These are both simply policy alternatives which embrace the same fundamental principles. If you don't believe that then I suggest you read Rush Limbaugh's laughably absurd editorial from the Wall Street Journal of 29 January 2009. Limbaugh's bipartisan "stimulus" is merely to "spend" the same $900 billion that's currently bandied about for the package on capital hill (see more on this below) but more evenly between President Obama's Keynesian preferences for random government spending on anything and everything and Limbaugh's supply-side preferences for tax rate manipulation. Both approaches are impossible without first accepting the premise that the government has a right to interfere in the economy, expropriate wealth, and redistribute it at will for whatever purpose. Limbaugh's "half" of the package may be more amenable if one is forced to accept one part or another, but he's willing to spend non-existant money, nearly $500 billion, on Obama's stuff while he's at it. He is countenancing, but with slightly different distributions, the premise of having your cake while also eating it. What is the point of cutting taxes while also spending half a trillion dollars you don't have? Taxes will just have to be raised later to pay it back, with interest, and avoid a default crisis.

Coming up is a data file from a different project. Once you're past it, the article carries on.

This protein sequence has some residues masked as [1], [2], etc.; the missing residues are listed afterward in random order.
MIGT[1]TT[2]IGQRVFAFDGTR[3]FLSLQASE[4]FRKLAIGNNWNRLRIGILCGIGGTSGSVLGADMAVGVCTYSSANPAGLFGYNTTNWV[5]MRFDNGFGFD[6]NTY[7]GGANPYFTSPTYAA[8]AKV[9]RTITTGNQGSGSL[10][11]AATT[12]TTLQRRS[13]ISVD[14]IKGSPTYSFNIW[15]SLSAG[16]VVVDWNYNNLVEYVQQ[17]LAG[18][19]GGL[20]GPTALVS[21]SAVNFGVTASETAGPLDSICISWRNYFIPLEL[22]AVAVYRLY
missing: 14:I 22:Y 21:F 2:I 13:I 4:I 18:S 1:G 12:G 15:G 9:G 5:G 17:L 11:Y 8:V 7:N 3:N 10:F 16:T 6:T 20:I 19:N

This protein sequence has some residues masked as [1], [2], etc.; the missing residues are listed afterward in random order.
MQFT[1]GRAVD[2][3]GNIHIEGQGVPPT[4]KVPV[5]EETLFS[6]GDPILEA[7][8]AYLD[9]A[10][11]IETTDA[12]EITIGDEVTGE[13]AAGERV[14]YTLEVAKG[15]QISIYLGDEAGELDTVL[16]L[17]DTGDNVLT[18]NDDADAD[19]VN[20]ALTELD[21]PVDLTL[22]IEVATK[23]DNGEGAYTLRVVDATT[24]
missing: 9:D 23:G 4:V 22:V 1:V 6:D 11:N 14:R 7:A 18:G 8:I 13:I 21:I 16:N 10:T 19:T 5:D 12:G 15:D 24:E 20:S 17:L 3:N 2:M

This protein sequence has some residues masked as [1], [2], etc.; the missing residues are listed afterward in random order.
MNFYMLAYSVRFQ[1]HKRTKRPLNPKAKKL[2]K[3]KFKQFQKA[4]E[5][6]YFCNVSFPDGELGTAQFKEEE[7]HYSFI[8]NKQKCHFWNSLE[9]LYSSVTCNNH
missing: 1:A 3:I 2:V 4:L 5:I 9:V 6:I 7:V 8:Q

Notice as well, that while the Democrats in congress and the white house are expounding new regulations and agencies in the package they are proposing, the "alternative" ideas expounded by the Republicans include no regulatory and bureaucratic reductions. You might say that this is because of their minority status -- they need to ask for and get what is realistic. But when they were in complete power of both the law making and law enforcing branches, Republicans still did not do either of these. In fact, they did just as their opponents are doing, just in different areas, or even in the same areas but in different ways. Window dressing never cost so much.